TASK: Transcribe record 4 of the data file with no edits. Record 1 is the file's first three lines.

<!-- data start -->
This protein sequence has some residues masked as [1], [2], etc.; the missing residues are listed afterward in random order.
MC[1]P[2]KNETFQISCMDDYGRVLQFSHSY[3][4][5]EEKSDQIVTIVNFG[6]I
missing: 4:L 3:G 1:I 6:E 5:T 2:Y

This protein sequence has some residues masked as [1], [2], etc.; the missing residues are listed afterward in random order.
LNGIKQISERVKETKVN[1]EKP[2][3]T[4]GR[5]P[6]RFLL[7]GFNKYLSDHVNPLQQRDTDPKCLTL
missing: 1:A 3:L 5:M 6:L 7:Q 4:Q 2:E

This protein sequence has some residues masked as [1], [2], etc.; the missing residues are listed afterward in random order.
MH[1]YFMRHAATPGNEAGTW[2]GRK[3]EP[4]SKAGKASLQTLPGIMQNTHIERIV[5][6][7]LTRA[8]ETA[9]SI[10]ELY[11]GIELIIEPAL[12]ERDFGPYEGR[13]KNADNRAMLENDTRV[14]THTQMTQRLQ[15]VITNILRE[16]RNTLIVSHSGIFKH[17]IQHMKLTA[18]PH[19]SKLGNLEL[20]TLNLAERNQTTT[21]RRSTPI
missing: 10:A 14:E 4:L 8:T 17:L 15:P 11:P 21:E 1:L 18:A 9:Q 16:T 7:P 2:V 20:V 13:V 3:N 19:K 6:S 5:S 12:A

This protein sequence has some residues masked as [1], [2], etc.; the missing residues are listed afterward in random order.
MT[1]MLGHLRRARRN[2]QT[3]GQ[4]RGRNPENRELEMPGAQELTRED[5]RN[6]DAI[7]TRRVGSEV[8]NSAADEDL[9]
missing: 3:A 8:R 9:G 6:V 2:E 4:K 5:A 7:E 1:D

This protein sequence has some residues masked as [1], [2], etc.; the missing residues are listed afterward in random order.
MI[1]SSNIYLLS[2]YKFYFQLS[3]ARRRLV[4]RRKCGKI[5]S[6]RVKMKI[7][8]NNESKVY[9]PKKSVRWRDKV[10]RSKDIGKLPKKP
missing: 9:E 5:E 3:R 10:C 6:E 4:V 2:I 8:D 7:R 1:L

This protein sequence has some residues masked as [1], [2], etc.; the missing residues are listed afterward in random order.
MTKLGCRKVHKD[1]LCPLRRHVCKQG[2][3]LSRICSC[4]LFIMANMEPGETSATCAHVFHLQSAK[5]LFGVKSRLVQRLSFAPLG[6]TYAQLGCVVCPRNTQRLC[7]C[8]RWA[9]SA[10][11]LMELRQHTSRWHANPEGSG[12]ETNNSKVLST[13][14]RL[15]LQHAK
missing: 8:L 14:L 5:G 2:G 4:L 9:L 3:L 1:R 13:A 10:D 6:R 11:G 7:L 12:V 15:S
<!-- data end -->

This protein sequence has some residues masked as [1], [2], etc.; the missing residues are listed afterward in random order.
MT[1]MLGHLRRARRN[2]QT[3]GQ[4]RGRNPENRELEMPGAQELTRED[5]RN[6]DAI[7]TRRVGSEV[8]NSAADEDL[9]
missing: 3:A 8:R 9:G 6:V 2:E 4:K 5:A 7:E 1:D